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Learn About Recovery Drinks and How to Help Prevent Broken Bones with Nutrition
It’s that time of year when fall sports season is in full swing. Between school teams, playoffs, tryouts, club teams, travel teams and year-round sports, our kids are more active now than ever.
I’ve been picking up my niece, Amanda, from high school lately and bringing her to soccer practices and games. One thing we keep in stock is plenty of milk for meals and snacks. She has been asking for her favorite chocolate milk for both pre and post games and practices.
The fact is, compared to adults, kids and teens are growing rapidly and have increased needs for high-quality nutrients that will serve their bodies well as they go through their teens, 20’s and beyond.
Why the Calcium in Dairy is so Important
Studies show that fewer kids are getting the recommended amounts of nutrients, especially those found in dairy. While it’s recommended that teens get 2-3 servings of calcium-rich dairy every day, less than half manage to get 1 to 2 glasses of milk per week. (more…)
This time of year many moms are busy in the stocking up phase, from gathering up school clothes and lunch boxes to helping their kids who are leaving home find a mini fridge for their dorm or apartment.
When my son was little, sure, I had the list of recommended notebooks, flashcards and markers, but I had to figure out the options for healthy lunches and snacks on my own. Then when he went off to college, my focus changed: What suggestions could I make, without nagging or being pushy, that would help him make healthy choices away from home?
It may be surprising to consider how many kids aren’t getting the recommended servings of dairy, fruits and vegetables every day just when their bones and muscles are growing the most. This is the time when their bodies need a variety of foods to get the essential vitamins, nutrients, protein and calcium necessary.
Since everyone is busy, I’ve gathered up a few tips here for healthy snacks, lunch box ideas and yes, even the mini fridge for moms with kids at every age and stage.
By Amy Alamar, EdD
Each year, I find myself sitting on the bleachers talking to other parents as we watch our kids kick, foul or score in their chosen sport. As we talk, you’d think we’re all raising the next Olympic contender, who also happens to major in classical piano with a minor in Ancient Greek – in case a gold medal doesn’t work out. I admit that, along with other proud parents, I may pressure my kids to reach the next competitive or performance level. In fact, it was my own son, repeatedly requesting to play rec soccer after we’d ask, “are you sure you don’t want to sign up for the soccer camp or tryout for the travel team? After all, you’ll improve more if you play with better players!” that I finally realized that I didn’t need to push extracurricular activities on my family, especially those complete with undue stress and commitment.
Yes! You Are a Role Model
If you’re like me, you might sometimes wonder if your family is paying attention to all the little things you do every day that make their lives healthier and happier.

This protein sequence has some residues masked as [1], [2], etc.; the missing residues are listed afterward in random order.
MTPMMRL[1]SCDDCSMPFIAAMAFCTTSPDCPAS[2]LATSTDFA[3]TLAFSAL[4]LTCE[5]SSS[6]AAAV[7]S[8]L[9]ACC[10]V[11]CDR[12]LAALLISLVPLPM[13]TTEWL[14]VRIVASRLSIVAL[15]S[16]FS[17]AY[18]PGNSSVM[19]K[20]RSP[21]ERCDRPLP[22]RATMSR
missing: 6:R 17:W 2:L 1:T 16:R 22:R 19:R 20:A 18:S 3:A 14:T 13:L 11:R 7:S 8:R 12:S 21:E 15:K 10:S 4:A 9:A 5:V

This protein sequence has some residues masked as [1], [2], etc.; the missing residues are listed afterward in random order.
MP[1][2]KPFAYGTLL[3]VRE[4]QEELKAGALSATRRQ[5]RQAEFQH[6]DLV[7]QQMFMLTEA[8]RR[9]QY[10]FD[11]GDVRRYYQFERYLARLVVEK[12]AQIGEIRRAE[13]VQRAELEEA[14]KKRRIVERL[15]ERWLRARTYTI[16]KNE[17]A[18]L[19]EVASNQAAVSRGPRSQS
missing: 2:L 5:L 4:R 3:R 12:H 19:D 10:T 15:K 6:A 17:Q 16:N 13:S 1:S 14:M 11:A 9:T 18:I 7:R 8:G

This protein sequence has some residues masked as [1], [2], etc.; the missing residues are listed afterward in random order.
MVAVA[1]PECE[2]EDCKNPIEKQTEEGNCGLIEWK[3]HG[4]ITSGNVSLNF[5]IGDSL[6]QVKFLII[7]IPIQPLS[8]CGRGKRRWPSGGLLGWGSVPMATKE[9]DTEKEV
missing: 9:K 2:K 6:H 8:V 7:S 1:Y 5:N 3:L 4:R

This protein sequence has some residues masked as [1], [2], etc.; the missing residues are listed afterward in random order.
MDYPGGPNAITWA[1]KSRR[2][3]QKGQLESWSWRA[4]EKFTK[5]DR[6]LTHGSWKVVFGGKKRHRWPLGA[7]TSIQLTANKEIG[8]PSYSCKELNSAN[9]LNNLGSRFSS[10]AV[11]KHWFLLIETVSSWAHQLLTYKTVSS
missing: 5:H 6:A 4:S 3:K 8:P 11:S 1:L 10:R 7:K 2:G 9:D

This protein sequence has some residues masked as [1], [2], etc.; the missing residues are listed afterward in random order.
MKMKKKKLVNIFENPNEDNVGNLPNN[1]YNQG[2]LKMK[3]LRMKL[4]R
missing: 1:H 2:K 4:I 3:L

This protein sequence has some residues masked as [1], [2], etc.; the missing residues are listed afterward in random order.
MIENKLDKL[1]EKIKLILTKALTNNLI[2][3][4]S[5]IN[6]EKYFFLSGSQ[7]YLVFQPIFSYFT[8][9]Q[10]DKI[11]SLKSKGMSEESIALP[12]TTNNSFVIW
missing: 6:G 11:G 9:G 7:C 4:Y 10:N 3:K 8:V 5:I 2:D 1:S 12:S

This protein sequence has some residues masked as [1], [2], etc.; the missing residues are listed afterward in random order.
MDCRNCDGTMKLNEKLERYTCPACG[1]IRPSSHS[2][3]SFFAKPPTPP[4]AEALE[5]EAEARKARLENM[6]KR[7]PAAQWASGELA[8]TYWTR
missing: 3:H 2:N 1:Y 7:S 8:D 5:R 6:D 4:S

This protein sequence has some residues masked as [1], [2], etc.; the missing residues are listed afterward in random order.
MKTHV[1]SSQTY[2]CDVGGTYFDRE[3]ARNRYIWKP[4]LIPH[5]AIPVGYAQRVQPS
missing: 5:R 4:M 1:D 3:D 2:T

Let’s face it, most of us don’t receive applause or accolades on a regular basis for the healthy routines that we’ve established in our own families. Just stop, and consider for a moment how much of what you do every day impacts your family. And, though most of us are too humble to acknowledge this, most moms are doing a great job! So go ahead, pat yourself on the back.
When you eat salad and vegetables at dinner, your family is more likely to make the same choices. When you make time to exercise regularly, your family is more likely to also. Even walking the dog. Any routine that your family witnesses regularly gets ingrained as habits. Yes! You are a role model for your children and for the rest of your family.
1. Does your teen know how to make friends and be a good friend?
Do they have friends they can call on? Do they know how to applaud a friend’s success and also be there when they’re down? Are they having fun? Can they work with others in a group? They don’t need to have a tons of friends, often one friend is enough when times are tough.
Knowing how to make friends is one of the most important life skills we all need through out our lives. You might have a National Merit Scholar in your house, but they still need to know how to interact with roommates, people in the dorms and in class. Kids who are isolated take more risks. You may not like their friends, but do get to know them.
2. Does your teen know how to talk to people?
Do they know basic manners and etiquette? Can they look adults in the eye, shake hands, introduce themselves, and carry on a conversation? Will they be able to navigate talking to a supervisor at work, the TA’s, professors, RA’s, or coaches? Can they communicate with respect? If it’s all about them, other people get tired of that pretty quickly, which can lead to a lot of frustration and misunderstandings.
We all know a lot of people of all ages who are super smart, but whose lack of basic communication skills prevent them from realizing their full potential. If you’re teen is struggling with this, an entry level job will really help.
It’s normal and natural for teens to be 99% self-absorbed. After all, besides the toddler stage, this is the time in life that the entire universe revolves around them. Really, it does, and a memory-lane-news flash….it did for you too when you were their age. Yes, it did, your mom told me! That’s why a single minuscule pimple is a major catastrophe and can ruin not just their day, but the entire week. (more…)
Frank Bruni’s book, Where You Go is Not Who You’ll Be couldn’t have come at a better time. His message really resonates with me especially after seeing so many teens struggling with overwhelming amounts of stress.
I’m seeing so many teens with high levels of stress, anxiety and who aren’t sleeping, are depressed, feeling numb, are better at witty texts than at real heart-to-heart communication. They’re drinking, smoking, using edibles, cutting, going wild, having lots of hookups, feeling pressured to be perfect, and on top of it all trying to maintain a façade of being the All-American-I-have-it-all-together, Yes, I’m really looking forward to college kind of kid.